Tax planning or tax avoidance? Do you know the difference?

While tax planning is a legitimate and legal way to arrange your financial affairs to keep your tax to a minimum provided you make the arrangements within the intent of the law.

Any tax minimisation schemes that are outside the spirit of the law is referred to as tax avoidance and attracts the ATO’s attention.

The ATO warns individuals to steer clear of tax avoidance schemes involving deliberate exploitation of the tax and super systems which may put them at risk of paying back tax, with interest and penalties. According to the ATO, most people get suckered into these schemes by promoters by promises of tax benefits that aren’t legally available.

These tax avoidance schemes range from mass-marketed arrangements advertised to the public, to individualised arrangements offered directly to experienced investors, other schemes may also exploit the social/environmental conscience of people or their generosity.

As different as these schemes are, the common thread often involves reducing taxable income, increasing deductions, increasing rebates, or entire avoidance of tax or other obligations. The ATO notes that tax avoidance schemes may include complex transactions or distort the way funds are used in order to avoid tax or other obligations. Schemes may also incorrectly classify revenue as capital, exploit concessional tax rates, or inappropriately move funds through several entities including trusts to avoid or minimise tax that would otherwise be payable.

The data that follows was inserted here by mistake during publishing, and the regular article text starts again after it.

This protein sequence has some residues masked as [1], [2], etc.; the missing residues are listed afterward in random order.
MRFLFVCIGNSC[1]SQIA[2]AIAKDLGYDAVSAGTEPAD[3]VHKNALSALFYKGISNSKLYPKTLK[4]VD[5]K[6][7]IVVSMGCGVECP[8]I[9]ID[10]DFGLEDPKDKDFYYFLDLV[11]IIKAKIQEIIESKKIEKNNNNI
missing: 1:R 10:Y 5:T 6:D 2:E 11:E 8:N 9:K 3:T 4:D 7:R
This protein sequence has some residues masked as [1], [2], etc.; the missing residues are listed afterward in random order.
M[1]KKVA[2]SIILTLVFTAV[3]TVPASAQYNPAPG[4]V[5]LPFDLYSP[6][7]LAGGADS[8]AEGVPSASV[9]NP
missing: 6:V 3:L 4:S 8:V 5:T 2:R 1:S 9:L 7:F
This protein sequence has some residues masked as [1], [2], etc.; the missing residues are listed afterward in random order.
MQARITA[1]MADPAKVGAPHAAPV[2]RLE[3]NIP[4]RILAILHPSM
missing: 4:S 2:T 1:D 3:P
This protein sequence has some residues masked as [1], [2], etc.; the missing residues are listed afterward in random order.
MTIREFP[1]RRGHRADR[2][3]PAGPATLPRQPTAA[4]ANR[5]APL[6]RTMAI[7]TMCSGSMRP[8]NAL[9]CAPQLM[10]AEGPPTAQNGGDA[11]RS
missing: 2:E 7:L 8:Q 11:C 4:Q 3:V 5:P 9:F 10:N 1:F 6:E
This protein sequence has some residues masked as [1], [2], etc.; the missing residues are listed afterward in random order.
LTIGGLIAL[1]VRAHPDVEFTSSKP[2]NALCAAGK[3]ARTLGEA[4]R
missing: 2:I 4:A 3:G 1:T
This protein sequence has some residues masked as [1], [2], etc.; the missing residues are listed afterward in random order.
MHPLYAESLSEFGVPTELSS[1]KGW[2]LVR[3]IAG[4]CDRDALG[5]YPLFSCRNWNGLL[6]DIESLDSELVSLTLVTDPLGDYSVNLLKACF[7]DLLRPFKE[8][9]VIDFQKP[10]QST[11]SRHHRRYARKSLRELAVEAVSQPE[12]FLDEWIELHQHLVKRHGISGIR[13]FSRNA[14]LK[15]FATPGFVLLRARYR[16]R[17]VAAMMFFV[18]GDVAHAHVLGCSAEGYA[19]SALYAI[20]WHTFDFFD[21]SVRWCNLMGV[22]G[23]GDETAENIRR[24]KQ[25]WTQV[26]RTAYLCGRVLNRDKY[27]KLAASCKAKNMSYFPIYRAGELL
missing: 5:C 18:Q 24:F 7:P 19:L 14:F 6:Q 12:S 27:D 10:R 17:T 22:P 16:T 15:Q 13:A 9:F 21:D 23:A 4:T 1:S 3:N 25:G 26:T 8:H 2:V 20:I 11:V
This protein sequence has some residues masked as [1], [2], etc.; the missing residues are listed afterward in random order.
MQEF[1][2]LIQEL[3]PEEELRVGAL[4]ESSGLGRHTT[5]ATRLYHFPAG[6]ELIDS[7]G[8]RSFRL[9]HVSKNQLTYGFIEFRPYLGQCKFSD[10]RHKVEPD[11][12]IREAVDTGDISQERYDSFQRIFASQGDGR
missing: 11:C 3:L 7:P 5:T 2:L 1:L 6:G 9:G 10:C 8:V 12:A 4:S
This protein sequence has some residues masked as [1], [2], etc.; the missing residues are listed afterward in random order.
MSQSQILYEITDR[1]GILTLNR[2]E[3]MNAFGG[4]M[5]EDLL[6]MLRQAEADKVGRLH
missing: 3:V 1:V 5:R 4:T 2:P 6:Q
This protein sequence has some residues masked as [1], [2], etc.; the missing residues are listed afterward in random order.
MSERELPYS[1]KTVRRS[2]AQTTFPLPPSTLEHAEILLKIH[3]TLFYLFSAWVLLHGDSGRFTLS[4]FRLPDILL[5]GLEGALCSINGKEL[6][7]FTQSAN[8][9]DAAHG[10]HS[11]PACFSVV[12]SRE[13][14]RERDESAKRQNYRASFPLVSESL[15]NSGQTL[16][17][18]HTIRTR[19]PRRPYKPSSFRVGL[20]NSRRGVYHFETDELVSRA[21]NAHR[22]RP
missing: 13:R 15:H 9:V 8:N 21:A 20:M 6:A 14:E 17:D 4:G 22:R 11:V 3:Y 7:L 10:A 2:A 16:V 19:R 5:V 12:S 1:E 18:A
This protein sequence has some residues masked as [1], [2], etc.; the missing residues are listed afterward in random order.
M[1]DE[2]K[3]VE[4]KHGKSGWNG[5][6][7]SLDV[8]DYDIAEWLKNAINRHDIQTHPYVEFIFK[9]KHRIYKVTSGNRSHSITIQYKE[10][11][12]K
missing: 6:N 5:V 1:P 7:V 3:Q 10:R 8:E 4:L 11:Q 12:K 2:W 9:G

Currently, the ATO has its eyes on retirement planning schemes, private company profit extraction, and certain financial products.

In relation to retirement planning, it has outlined non-concessional cap manipulation, life interests over commercial property, dividend stripping, some types of limited recourse borrowing arrangements, and personal services income as areas of concern.

For private companies, the ATO is concerned with privately owned and wealthy groups with tax or economic performance not comparable to similar business and those with low transparency tax affairs, or unusual/large transactions with could be an indicator for shifting of wealth.

Whilst a majority of financial products offered to retail investors do not raise concerns with the ATO, it has flagged a small number of products that promise to provide investors with tax benefits where those benefits may not be available to some or all investors who invest in the product.

Additionally, there may be issues concerning whether interest and borrowing costs can be claimed as a tax deduction, transactions involving deferred purchase agreements, and various CGT issues. In some instances, there may be a very fine line between what ATO considers to be tax planning and tax avoidance.

To ensure that you’re not penalised for entering into potentially illegal schemes unknowingly, if you’re unsure, or if something seems too good to be true, it is always prudent to consult a registered professional.

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